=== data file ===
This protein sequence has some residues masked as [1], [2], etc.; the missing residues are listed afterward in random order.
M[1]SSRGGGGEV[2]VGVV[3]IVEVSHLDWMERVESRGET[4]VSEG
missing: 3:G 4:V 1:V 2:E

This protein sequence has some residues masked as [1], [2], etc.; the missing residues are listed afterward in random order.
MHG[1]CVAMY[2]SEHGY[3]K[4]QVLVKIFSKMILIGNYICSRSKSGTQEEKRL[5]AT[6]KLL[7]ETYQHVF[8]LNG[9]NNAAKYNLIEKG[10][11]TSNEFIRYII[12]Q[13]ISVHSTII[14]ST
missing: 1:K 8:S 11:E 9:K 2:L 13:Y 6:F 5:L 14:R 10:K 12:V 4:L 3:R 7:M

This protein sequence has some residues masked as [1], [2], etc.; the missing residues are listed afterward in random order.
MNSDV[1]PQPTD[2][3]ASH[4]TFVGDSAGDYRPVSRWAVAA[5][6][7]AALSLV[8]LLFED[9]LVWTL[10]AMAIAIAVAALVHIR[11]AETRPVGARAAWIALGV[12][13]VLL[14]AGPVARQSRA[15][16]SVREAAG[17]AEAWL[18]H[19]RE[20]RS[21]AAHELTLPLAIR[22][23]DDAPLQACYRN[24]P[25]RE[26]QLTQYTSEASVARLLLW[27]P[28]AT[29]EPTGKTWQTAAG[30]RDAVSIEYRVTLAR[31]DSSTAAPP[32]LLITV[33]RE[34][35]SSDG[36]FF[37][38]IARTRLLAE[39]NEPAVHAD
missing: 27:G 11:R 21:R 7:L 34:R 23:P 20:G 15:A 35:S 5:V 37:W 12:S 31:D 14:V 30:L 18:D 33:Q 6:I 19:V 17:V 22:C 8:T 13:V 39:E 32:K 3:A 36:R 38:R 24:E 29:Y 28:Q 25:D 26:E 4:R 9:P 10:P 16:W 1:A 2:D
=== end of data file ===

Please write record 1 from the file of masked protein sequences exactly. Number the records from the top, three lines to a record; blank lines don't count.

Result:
This protein sequence has some residues masked as [1], [2], etc.; the missing residues are listed afterward in random order.
M[1]SSRGGGGEV[2]VGVV[3]IVEVSHLDWMERVESRGET[4]VSEG
missing: 3:G 4:V 1:V 2:E